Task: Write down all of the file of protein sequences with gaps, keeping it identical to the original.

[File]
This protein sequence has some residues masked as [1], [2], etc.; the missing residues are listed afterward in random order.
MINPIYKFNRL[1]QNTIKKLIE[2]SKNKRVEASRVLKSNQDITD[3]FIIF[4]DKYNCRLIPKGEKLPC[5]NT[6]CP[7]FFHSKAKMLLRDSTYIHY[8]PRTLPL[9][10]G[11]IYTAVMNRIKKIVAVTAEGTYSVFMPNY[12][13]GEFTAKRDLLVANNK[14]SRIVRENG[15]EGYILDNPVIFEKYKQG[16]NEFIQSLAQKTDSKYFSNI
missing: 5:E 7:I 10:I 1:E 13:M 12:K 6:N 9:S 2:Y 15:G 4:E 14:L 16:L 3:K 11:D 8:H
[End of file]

This protein sequence has some residues masked as [1], [2], etc.; the missing residues are listed afterward in random order.
MINPIYKFNRL[1]QNTIKKLIE[2]SKNKRVEASRVLKSNQDITD[3]FIIF[4]DKYNCRLIPKGEKLPC[5]NT[6]CP[7]FFHSKAKMLLRDSTYIHY[8]PRTLPL[9][10]G[11]IYTAVMNRIKKIVAVTAEGTYSVFMPNY[12][13]GEFTAKRDLLVANNK[14]SRIVRENG[15]EGYILDNPVIFEKYKQG[16]NEFIQSLAQKTDSKYFSNI
missing: 5:E 7:I 10:I 1:E 13:M 12:K 6:N 9:S 2:Y 15:G 4:E 14:L 16:L 3:K 11:D 8:H